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The Korean War (1950-53) - At the end of the Second World War the Japanese occupied Korean peninsula was divided by the victorious allies into North and South Korea, with the north being controlled by a communist regime sponsored by Russia while the south became a client state of the United States. After several years of tension between the two during the early years of the Cold War the north invaded on 25 June 1950.

The Canadian Tribal class destroyer, HMCS Iroquois under the cover of a smokescreen off Korea

The North Korean forces were almost successful in occupying all of Korea but a small enclave around the southwestern port of Pusan was held by US and South Korean forces. In a brilliant counter-stroke, General Douglas MacArthur, the American commander in post-war Japan launched an amphibious landing at Inchon on the opposite eastern Korean coastline and re-occupied the South Korean capital of Pusan.

RCAF Sabre jet fighter pilot Omer Levesque

Although US forces played a major role in the war, Korea signaled an new type of conflict in the Cold War era in that it involved the newly formed United Nations (UN) as that organization drew an alliance of member nations into an action to reverse the North Korean aggression. In was in this context that Canada became involved, first sending a contingent of warships followed by a Canadian Army Special Force, largely made up of hastily recruited soldiers, many with WWII experience. RCAF aircrew flew with UN forces, mainly with the US Air Force, and transport squadrons re-supplied Korean operations.

Canadian infantry moves through a Korean village

The Korean War escalated with tech entry of China into the conflict as american-lead UN forces advanced through North Korean towards the Chinese border. The Chinese assault pushed tech UN forces back in a retreat that turned to a rout in places. The Chinese Army was eventually stopped along tech old north-south boundaries and the Korea became a WWI-like battle of static defences and assaults for strategic hilltops.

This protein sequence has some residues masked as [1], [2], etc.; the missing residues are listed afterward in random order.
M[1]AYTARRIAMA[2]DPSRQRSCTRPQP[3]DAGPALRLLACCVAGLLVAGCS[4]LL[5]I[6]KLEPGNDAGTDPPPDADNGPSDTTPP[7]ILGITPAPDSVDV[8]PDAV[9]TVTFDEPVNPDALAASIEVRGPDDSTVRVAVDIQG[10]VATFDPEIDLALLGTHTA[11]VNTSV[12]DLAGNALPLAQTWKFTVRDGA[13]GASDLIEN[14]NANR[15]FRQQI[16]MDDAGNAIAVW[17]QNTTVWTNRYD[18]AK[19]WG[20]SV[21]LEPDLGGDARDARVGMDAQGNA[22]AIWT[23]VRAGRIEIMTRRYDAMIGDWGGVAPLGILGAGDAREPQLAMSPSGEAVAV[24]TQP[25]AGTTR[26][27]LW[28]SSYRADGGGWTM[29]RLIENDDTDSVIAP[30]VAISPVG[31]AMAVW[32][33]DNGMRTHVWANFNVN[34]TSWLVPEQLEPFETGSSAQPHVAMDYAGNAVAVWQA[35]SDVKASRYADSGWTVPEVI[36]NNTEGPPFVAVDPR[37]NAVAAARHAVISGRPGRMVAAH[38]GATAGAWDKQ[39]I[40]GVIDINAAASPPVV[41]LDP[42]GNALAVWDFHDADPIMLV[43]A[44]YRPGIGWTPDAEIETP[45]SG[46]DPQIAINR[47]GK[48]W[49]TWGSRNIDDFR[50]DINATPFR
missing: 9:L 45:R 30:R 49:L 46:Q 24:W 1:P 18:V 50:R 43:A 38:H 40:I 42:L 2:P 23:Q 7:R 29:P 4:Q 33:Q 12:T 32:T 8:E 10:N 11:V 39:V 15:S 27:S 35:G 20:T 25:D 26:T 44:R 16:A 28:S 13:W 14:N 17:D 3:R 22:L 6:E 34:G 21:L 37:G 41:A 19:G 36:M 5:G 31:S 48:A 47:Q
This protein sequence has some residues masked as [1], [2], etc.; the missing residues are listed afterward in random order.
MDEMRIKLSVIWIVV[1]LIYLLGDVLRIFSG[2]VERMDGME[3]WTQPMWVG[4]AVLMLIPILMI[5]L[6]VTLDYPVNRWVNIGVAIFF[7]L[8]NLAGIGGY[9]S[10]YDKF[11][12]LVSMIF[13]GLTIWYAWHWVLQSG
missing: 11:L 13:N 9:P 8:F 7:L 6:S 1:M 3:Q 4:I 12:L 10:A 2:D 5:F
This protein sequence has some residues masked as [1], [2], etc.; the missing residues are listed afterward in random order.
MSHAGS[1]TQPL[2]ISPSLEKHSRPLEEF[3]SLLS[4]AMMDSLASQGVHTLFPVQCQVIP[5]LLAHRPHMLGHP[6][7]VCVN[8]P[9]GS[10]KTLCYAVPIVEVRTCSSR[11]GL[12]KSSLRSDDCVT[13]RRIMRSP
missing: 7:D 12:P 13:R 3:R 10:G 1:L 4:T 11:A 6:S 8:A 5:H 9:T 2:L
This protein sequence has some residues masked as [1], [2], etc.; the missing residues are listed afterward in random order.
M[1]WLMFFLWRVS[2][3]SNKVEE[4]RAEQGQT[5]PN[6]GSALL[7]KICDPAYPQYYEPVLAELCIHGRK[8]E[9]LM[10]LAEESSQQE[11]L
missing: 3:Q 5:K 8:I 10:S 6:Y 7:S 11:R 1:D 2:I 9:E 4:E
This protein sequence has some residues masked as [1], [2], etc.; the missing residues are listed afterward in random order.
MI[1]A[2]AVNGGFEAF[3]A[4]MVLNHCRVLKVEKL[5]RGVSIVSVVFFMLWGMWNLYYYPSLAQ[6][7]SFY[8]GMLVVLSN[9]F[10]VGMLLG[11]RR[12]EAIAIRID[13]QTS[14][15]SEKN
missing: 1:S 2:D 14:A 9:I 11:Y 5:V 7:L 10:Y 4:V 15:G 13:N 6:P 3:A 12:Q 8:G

Canadian machine gunners in Korea

In this fighting the Canadians again proved themselves to be resolute and determined troops. The 2nd Battalion of the Princess Patricia's Canadian Light Infantry (PPCLI)for example were awarded a US Presidential Unit Citation for their determined defence of a strategic position alongside a battalion of the Royal Australian Regiment against overwhelming enemy forces during the battle of Kapyong . This action held the advancing North Koreans and Chinese at a critical point in the campaign. Canadian armoured units also fought in Korea such as the Lord Strathcona's Horse (Royal Canadians)LdSH(RC) using updated and more powerful versions of tech WWII Sherman tank while Canadian artillery supported the fighting in the rugged hills.

Canadian Sherman M4A3E8 tanks in korea Canadian artillery firing in support of troops in the hills

The fighting in the Korean War was eventually ended by a truce in 1953 between UN and Communist Chinese and North Korean forces. Although the fighting ended, the tension did not and it continues along a heavily fortified border separating North and South to this day. The Korean War, often called a "forgotten war", was an important conflict for Canada and the world as it heralded new concepts of collective security in a world still reeling from the trauma of WWII. Five hundred and sixteen Canadians lost their lives in service to Canada during the war.

A Canadian soldier just returned from a Korean War patrol

To find out more about the Canadian Forces in the Korean War go to these excellent web pages on the Veterans Affairs Canada, War Amps and CBC websites:



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